I don't buy many books soon after they come out but Barron is one of those I do, being one of my favourite contemporary horror authors. I approached this with mixed feelings of excitement and trepidation, uneasy at how well Barron would adapt to writing a novel. I need not have worried.
Barron draws together, and more thoroughly elaborates on, themes he has touched upon in previous stories to deliver a more complete vision of overarching cosmic horror permeating every facet of our world and yet somehow managing to remain just out of sight for the majority. Our protagonist Doug Miller manages to remain in the dark, despite the entanglements of many of his friends and family due to his occasional memory loss but now events are going to come to head once again and he is due for a renewed bout of clarity.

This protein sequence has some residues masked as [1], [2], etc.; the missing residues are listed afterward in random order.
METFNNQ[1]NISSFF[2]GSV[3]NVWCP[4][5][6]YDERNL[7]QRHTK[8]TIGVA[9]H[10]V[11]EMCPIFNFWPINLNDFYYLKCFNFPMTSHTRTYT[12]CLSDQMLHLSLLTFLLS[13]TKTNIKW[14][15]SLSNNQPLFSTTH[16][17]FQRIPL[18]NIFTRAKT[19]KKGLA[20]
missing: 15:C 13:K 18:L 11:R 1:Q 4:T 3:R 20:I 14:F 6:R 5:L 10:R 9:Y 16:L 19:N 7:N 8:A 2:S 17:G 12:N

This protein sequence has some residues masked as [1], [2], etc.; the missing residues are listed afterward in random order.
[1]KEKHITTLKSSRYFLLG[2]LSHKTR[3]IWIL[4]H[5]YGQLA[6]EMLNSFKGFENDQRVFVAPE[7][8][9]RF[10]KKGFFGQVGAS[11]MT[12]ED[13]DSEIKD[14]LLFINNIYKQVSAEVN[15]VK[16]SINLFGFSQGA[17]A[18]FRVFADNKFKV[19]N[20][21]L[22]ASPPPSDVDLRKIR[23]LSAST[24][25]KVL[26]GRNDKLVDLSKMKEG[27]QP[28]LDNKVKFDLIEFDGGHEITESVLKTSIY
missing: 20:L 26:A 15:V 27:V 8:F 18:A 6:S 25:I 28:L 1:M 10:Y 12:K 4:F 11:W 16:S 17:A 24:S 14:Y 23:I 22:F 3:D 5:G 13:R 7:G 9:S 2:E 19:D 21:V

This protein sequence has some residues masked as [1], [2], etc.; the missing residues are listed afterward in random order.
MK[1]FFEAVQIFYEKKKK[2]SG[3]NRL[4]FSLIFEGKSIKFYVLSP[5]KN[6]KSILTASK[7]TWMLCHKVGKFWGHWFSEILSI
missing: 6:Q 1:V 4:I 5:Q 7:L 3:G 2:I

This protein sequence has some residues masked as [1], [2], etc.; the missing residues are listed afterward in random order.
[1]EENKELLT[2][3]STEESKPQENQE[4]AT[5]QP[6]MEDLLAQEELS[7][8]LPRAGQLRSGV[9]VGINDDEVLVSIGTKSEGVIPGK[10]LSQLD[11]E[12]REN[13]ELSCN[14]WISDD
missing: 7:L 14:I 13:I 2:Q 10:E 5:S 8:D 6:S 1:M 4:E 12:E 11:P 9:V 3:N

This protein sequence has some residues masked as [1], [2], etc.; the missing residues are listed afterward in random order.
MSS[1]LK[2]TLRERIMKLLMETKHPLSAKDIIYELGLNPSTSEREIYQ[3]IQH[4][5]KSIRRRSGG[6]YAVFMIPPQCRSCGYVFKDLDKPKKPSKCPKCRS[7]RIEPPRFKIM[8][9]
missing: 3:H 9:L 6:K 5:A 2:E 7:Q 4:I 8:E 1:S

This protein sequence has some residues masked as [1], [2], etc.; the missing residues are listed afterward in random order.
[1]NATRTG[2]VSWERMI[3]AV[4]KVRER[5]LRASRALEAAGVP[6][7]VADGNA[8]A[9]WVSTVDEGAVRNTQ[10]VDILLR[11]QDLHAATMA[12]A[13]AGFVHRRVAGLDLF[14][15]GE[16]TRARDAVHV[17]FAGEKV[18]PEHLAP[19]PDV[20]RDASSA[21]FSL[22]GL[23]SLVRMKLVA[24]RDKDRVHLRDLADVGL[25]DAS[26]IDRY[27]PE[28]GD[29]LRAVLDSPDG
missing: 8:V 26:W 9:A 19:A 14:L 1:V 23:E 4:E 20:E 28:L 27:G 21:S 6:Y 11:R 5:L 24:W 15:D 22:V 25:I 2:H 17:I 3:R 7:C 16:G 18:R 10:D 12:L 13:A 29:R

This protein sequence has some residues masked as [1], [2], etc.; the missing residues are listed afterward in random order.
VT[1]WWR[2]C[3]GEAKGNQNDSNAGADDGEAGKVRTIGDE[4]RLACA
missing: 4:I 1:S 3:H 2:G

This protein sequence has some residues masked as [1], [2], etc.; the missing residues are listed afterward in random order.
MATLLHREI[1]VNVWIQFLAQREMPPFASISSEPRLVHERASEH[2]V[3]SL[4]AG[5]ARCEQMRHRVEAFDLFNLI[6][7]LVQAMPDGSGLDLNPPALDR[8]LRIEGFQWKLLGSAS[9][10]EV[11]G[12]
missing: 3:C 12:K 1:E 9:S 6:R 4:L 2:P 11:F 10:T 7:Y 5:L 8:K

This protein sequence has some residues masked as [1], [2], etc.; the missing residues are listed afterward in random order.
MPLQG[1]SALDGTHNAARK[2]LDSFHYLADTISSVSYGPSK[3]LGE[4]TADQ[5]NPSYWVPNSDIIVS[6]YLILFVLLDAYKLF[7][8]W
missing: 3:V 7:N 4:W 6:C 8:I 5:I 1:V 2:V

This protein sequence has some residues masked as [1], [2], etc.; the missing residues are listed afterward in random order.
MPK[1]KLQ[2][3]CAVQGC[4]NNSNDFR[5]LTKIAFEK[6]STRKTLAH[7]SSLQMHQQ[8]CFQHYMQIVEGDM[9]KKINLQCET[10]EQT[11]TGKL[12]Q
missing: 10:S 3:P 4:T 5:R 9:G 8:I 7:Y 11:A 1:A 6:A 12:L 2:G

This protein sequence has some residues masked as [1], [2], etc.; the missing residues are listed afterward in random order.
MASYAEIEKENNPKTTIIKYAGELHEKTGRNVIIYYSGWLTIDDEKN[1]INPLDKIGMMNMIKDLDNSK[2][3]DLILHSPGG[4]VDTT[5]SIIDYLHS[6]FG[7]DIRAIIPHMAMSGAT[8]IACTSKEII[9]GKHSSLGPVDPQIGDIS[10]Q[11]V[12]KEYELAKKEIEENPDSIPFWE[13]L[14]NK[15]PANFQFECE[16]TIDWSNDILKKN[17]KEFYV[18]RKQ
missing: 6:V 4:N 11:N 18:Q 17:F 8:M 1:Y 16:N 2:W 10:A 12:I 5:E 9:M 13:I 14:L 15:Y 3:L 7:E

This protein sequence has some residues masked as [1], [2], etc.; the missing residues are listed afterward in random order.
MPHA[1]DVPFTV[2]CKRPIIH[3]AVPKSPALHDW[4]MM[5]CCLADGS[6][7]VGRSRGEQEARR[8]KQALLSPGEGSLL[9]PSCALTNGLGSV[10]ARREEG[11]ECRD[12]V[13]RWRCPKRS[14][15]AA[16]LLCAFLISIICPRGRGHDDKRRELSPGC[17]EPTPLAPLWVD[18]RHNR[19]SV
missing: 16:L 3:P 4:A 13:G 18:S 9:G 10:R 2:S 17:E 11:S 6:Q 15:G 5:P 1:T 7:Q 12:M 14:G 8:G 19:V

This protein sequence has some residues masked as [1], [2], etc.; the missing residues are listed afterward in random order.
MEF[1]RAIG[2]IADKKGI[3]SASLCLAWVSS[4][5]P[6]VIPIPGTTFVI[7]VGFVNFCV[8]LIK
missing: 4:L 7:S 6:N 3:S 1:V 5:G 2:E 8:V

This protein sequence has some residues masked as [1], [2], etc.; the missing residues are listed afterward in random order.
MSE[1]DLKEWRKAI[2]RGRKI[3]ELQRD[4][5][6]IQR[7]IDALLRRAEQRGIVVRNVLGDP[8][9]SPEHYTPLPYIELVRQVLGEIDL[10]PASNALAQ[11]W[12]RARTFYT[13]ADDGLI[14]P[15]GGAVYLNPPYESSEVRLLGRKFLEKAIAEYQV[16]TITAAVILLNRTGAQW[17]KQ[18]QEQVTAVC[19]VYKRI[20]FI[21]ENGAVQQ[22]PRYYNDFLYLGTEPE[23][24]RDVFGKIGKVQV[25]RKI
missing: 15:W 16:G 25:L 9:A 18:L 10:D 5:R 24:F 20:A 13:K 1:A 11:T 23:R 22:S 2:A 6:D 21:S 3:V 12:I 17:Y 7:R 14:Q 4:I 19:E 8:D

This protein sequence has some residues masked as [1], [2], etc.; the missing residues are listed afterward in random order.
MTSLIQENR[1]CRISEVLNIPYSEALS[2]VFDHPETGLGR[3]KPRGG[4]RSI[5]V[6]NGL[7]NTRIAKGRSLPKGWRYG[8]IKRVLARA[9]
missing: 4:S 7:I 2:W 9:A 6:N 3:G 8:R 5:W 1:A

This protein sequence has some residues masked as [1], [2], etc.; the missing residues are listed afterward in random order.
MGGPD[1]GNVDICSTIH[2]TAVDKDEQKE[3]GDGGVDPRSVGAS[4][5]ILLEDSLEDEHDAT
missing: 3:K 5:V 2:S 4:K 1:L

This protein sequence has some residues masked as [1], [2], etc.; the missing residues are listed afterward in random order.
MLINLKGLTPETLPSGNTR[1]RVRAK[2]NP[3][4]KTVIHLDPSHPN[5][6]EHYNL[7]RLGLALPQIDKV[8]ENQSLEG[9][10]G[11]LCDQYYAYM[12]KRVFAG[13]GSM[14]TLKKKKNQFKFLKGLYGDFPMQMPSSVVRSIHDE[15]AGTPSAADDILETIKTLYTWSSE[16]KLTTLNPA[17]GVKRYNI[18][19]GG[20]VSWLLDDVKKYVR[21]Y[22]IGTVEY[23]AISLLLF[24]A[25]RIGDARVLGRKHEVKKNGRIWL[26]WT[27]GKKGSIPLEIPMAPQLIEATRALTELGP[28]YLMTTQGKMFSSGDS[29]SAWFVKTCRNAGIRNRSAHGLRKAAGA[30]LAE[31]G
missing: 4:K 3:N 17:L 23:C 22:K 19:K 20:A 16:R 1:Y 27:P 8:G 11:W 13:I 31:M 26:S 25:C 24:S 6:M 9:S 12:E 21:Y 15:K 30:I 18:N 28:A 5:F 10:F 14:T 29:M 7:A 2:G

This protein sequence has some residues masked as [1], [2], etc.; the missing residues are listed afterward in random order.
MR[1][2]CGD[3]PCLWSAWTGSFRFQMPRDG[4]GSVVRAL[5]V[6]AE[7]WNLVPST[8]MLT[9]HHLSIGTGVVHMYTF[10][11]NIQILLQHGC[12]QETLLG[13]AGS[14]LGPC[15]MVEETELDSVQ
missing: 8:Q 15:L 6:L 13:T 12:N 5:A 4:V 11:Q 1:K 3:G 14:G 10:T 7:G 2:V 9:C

At times, the build up felt somewhat slow and belaboured with the detailed descriptions of the branches of his extended family, colleagues and acquaintances but in retrospect, much of this was probably necessary for laying the groundwork for what was to come. No doubt I would benefit from a second reading in which I would find clues and indicators as to the nature of the cosmic conspiracy that I simply didn't realise the significance of the first time around.
Barron did not disappoint with his début novel that was superbly well crafted and left me ruminating on its haunting implications that will, no doubt, rattle around my mind for some time to come.